delivered the opinion of the court.
This is an action for malicious prosecution of civil suits, brought by Edward A. Shedd against John. C. Patterson. The cause went to the Supreme Court and was remanded for a new trial. (302 Ill. 355.) *555Before it was redocketed Shedd died and a motion by Patterson to' abate the action in consequence thereof was sustained. To enable an appeal to be taken and prosecuted the executors of the last will and testament of said Shedd were substituted as party plaintiff. Pending the appeal Patterson died and the administratrix of his estate has been substituted and permitted to file a plea of abatement based on the death of both of the original parties. The sole question, therefore, is whether the action survives.
After reciting the proceedings whereby Patterson became owner of a life estate in one-twelfth of the fee to certain real estate in Chicago and that the entire fee was subsequently put in trust by deed to The Northern Trust Company, served as garnishee herein, and that said Edward A. Shedd became the owner of a leasehold estate therein for a long term of years, the declaration sets forth the history of litigation instituted by said Patterson in several equity suits, all of which sought, or were predicated on the theory of, a forfeiture of said leasehold estate, and wherein the decrees were favorable to Shedd and adverse to the claims of Patterson. These several suits are referred to in the declaration as reported in 230 Ill. 334, 132 Ill. App. 208; 231 Ill. 22, 132 Ill. App. 63; 238 Ill. 601, 139 Ill. App. 681; and 286 Ill. 564, 207 Ill. App. 355, 361. Other alleged groundless suits for damages are recited as having been also commenced by Patterson and dismissed at his costs. The declaration then avers that these several actions were prosecuted by Patterson without reasonable and probable. cause and with malicious and fraudulent intent to oppress and harass said Shedd and extort money from him; that by means thereof Shedd lost large sums of money and suffered great damages — above $25,000, by the clouding of his title to said leasehold, depreciation in its value, reduction and loss of rents and profits therefrom and hindrance in the transae*556tion of his business from necessity of attending to said suits, and that he suffered further damage above $25,000 for necessary expenses and counsels’ fees in defending said suits.
Appellants contend that the action thus declared upon survives both at common law and by virtue of section 123 of the Administration Act [Cahill’s Ill. St. ch. 3, [¶] 125] which reads as follows:
‘ ‘ § 123. In addition to the actions which survive by the common law, the following shall also survive: Actions of replevin, actions to recover damages for an injury to the person (except slander and libel), actions to recover damages for an injury to real or personal property, or for the detention or conversion of personal property. * * *”
It is urged that the cause of action herein is included in any one of three of the classes enumerated in the statute, viz., (1) “Actions to recover damages for injury to the person”; (2) “Actions to recover damages for injury to real or personal property,” and (3) actions “for the detention of personal property.” With reference to the first class, it is contended that in a remedial statute like this, especially in view of the statutory exception of only libel and slander, injuries to the person cannot reasonably be confined to physical injuries alone. As to the second class, it is argued that the leasehold constituted “property” — whether real or personal being immaterial — and that the equity suits described in the declaration clouded the title thereto, depreciated the sale price, and hindered the sale thereof. As to the third class, it is contended that said suits constituted a detention in that they were in the nature, of an action in rem and thus equivalent to actual seizure of the res.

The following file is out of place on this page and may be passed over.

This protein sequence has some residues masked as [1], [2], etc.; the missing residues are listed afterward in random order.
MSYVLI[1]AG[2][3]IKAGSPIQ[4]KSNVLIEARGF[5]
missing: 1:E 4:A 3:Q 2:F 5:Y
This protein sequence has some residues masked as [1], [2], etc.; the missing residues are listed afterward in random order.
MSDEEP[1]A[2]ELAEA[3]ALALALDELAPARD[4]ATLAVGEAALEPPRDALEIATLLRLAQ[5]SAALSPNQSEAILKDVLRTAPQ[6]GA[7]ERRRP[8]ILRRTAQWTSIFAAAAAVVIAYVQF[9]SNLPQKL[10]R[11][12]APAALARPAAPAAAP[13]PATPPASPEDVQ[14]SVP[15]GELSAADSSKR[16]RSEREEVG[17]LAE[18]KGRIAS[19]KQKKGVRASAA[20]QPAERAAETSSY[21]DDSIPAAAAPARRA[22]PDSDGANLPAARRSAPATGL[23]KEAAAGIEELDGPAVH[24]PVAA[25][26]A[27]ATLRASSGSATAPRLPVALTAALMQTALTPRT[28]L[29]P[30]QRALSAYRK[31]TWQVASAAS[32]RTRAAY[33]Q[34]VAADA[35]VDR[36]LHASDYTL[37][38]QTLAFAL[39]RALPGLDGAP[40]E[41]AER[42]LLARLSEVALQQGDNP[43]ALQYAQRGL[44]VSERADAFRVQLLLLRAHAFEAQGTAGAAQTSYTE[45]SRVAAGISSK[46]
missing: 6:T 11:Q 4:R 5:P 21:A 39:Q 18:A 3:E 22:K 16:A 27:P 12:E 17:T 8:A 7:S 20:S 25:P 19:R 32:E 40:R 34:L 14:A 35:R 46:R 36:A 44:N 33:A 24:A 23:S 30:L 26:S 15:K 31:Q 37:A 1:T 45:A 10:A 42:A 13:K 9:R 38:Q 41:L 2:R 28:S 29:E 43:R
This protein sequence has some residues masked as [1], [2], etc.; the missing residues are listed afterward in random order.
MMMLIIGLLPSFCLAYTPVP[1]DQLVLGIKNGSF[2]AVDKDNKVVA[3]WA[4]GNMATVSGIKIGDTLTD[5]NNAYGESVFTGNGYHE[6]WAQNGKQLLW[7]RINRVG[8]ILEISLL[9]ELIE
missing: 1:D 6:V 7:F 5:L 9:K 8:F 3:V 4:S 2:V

None of the cases cited in support of these contentions was a case of malicious prosecution. Plausible as some of appellants’ reasoning may be, we cannot disregard language of our Supreme Court implying *557a different construction of the statute.
Referring to the provision with reference to actions to recover damages for an injury to personal property in Jones v. Barmm, 217 Ill. 381, an action for malicious interference with plaintiff’s business, the court said the term “personal property” “was intended to apply only in actions for damages to tangible articles and things movable.” See also, Denslow v. Hutchinson, 152 Ill. App. 502. We see no distinction in principle, so far as the construction to be given to those words is concerned, between the action then before the court and the one at bar, and if the intention of the statute be restricted thus to a direct injury to the res, the same construction would necessarily follow if the property be real. By parity of reasoning we think the action for damages for an injury to the person contemplates damages or injury of a physical character. This is the construction that has been given to similar statutes in other States. It was said in Ward v. Blackwood, 41 Ark. 296, construing the words, “For wrongs done to the person or property of another,” used in the statute of that State providing for the survival of actions: